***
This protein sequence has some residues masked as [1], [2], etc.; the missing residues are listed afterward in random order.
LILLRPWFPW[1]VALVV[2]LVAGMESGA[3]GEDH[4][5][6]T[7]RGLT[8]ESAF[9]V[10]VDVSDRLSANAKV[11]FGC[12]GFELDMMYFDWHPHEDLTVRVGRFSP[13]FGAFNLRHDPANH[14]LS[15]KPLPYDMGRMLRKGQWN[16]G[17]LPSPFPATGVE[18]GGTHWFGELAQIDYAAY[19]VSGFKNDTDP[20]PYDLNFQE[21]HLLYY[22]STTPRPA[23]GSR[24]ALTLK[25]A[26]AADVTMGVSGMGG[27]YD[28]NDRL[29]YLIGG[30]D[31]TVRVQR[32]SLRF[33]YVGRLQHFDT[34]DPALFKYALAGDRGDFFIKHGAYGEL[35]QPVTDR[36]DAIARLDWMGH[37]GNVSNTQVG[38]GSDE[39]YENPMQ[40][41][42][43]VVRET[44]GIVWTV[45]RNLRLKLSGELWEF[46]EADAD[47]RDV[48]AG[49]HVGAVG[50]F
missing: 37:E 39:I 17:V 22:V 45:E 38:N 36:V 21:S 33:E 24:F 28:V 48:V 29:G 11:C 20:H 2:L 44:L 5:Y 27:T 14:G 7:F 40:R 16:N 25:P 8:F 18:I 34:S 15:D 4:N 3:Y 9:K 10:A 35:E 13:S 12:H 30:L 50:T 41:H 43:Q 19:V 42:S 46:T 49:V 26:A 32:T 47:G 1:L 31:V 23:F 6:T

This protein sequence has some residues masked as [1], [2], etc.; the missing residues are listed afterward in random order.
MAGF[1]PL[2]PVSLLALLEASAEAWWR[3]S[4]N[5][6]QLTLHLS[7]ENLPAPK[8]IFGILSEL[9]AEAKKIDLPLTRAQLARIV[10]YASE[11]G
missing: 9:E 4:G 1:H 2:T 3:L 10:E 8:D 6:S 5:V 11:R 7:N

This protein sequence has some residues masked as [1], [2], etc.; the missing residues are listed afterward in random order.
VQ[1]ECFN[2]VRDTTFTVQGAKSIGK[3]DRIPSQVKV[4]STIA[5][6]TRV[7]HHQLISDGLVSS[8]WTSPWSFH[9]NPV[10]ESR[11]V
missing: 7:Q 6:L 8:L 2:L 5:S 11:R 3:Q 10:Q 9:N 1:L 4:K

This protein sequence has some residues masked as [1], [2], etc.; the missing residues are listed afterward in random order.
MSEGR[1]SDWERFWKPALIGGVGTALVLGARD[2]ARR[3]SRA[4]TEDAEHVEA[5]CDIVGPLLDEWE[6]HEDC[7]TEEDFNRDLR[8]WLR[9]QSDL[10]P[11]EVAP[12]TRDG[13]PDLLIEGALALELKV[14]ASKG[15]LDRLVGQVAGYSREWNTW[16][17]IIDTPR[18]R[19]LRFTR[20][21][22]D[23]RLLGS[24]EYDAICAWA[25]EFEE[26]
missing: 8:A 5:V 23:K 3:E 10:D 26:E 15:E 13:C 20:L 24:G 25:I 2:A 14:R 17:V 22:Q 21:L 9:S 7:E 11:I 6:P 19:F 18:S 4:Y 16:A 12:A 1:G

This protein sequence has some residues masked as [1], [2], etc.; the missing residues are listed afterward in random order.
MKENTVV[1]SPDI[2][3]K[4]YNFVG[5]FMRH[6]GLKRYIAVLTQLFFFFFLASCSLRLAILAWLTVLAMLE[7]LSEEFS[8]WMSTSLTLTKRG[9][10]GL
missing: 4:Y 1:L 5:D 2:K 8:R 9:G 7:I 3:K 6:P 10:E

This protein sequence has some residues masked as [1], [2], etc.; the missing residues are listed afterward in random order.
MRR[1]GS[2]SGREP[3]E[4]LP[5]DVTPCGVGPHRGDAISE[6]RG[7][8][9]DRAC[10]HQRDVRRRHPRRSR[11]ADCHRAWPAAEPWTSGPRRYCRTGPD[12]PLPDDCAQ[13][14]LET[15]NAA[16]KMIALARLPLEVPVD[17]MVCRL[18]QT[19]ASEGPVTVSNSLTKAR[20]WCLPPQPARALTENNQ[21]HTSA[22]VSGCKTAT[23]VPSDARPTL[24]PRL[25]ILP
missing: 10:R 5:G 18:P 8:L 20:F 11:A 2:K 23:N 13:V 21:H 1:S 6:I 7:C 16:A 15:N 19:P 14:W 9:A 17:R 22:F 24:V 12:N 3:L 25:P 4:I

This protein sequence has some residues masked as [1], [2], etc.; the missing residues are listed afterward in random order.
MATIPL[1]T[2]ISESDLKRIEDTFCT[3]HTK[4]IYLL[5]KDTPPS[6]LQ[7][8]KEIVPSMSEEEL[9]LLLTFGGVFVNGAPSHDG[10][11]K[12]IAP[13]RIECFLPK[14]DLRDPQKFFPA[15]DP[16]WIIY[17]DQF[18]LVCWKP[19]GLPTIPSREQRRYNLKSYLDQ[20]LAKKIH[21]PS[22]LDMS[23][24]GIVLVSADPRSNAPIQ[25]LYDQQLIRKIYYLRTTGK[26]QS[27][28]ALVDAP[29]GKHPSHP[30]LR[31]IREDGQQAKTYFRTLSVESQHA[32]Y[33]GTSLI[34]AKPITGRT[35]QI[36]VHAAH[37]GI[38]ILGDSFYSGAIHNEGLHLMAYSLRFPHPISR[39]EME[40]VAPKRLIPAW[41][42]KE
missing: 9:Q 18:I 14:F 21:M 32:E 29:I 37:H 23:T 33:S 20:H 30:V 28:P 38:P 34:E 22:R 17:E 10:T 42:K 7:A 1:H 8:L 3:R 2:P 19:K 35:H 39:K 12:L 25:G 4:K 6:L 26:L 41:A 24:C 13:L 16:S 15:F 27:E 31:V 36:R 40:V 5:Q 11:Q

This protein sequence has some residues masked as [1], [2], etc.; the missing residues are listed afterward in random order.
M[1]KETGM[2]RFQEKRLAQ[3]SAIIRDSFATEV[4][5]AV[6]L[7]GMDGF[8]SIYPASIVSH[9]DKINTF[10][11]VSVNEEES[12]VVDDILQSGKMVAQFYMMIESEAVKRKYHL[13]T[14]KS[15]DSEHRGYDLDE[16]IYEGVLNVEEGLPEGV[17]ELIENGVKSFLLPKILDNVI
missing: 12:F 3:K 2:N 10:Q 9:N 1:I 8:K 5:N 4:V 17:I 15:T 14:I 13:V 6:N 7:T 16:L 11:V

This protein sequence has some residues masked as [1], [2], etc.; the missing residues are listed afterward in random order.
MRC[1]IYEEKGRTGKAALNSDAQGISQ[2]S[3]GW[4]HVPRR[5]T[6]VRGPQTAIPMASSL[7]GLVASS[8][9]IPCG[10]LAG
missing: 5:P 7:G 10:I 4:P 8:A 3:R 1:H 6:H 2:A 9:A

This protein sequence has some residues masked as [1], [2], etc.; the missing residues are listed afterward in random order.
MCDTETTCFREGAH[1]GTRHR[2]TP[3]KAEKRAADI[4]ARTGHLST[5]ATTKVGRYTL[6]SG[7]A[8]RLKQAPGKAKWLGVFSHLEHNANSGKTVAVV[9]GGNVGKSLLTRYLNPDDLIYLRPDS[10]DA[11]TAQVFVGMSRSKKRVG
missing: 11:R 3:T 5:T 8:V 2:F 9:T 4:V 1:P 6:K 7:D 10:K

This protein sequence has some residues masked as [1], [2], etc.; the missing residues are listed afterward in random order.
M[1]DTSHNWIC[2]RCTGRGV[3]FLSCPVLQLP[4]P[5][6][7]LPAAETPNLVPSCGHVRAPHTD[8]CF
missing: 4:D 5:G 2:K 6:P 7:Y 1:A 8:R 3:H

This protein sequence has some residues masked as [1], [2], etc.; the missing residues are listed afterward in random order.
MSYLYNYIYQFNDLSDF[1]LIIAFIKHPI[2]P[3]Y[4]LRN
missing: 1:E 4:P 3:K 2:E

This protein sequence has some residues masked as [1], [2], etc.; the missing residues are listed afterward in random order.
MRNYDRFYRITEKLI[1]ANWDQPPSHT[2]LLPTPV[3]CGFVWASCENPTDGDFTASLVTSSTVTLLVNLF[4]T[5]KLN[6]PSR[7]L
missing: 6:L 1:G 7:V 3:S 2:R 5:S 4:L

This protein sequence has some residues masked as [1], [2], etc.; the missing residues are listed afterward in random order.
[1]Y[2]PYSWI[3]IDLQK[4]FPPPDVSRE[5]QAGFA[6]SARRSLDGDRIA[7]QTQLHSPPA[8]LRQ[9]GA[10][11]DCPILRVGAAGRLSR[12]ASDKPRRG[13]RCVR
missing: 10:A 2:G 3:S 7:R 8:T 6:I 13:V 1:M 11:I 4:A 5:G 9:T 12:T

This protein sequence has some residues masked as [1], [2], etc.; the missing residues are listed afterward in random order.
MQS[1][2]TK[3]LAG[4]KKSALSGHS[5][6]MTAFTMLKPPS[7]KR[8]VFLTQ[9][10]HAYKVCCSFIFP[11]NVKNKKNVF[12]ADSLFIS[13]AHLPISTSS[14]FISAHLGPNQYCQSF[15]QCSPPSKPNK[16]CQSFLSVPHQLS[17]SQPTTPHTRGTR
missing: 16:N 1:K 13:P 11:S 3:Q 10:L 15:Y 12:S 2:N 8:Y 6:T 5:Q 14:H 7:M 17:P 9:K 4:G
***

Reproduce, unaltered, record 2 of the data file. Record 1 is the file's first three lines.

This protein sequence has some residues masked as [1], [2], etc.; the missing residues are listed afterward in random order.
MAGF[1]PL[2]PVSLLALLEASAEAWWR[3]S[4]N[5][6]QLTLHLS[7]ENLPAPK[8]IFGILSEL[9]AEAKKIDLPLTRAQLARIV[10]YASE[11]G
missing: 9:E 4:G 1:H 2:T 3:L 10:E 8:D 6:S 5:V 11:R 7:N